China is a growing priority for Christian Dior, according to the Parisian fashion brand’s CEO Sidney Toledano, who did a recent interview with Bloomberg TV in Shanghai.
“When we started in China 20 years ago,” Toledano told Bloomberg, “people said we should start small, with smaller products. But we decided to come with ready to wear, couture, we wanted to start on the right foot.”
That decision served them well judging from its recent performance. In April, LVMH bought out minority shareholders of the company for $13.1 billion. Shares of the fashion house have gained almost 80 percent in the past 12 months according to Bloomberg.
Among luxury brands, Dior was one of the early adopters of WeChat as a sales and marketing tool. In August 2016, for the Qixi Festival holiday, or “Chinese Valentine’s Day,” it made special edition bags available only to its WeChat followers. The bags went on sale August 1, and by August 2, all 200 models of the bag were sold out.
The brand continues to evolve. “We have a good positioning,” said Toledano, “and we continue to serve the new generation.”
In the effort of looking to ever younger generations of potential buyers, in June 2016, Dior named Maria Grazia Chiuri the first female creative director. Chiuri took the brand’s design in a new direction, aiming to connect with young consumers. This was at a time when Dior’s sales had been hit hard by the global luxury spending downturn and consumers’ appetite for smaller, original and more local brands.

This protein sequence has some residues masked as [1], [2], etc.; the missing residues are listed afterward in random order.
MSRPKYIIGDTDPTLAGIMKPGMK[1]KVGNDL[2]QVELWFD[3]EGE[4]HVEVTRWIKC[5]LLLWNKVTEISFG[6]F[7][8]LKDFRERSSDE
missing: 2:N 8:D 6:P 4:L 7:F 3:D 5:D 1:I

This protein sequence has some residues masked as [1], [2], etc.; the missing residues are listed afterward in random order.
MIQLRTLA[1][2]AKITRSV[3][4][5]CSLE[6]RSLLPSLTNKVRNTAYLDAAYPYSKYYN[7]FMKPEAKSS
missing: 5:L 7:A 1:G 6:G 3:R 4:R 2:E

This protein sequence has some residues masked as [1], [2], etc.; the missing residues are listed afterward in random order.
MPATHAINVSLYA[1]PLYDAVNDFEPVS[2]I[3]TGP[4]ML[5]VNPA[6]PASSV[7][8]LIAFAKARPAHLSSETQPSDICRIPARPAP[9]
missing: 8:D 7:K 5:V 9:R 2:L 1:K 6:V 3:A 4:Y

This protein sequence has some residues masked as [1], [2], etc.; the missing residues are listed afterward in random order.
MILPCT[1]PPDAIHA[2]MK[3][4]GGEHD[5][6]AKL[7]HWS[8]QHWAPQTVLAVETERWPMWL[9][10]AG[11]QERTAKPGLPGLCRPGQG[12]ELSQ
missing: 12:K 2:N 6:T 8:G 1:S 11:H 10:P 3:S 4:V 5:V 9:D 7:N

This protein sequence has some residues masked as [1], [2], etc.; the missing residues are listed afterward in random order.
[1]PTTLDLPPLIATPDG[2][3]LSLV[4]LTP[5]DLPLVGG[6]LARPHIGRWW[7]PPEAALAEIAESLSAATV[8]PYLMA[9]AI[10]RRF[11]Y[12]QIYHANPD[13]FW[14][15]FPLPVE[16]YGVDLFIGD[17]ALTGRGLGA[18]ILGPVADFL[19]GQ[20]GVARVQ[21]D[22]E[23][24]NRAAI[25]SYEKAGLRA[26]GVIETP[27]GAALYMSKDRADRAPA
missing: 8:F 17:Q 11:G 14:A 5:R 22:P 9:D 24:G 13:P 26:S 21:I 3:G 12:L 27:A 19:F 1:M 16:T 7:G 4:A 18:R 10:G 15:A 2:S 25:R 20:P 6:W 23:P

Determined to reinvent the brand’s image, the company has faced a few challenges. As Jing Daily previously reported, Dior had appointed actress Angelababy the brand ambassador in China, a choice that spurred a massive backlash from the online community who believed that she was too scandalous a representative for the elegant and storied brand. It remains to be seen whether the brand’s choice will jeopardize their relationships with existing loyal buyers or boost its presence among Chinese millennials.
In April, the brand filed a trademark infringement lawsuit seeking a multi-million-dollar settlement from a network of websites in China that sell knock-off goods with the Dior logo.
It was said that Dior has an internal anti-counterfeiting program that has tried but failed to prevent this alleged Chinese network. The company pointed to U.S. government data when it claimed those sites generate more than $100 billion in sales every year, creating lost jobs and tax revenue.
Toledano said Dior’s strong positioning contributes to the brand’s consistent growth. Dior was one of the few luxury brands that did not see demand fall in China during the anti-graft period.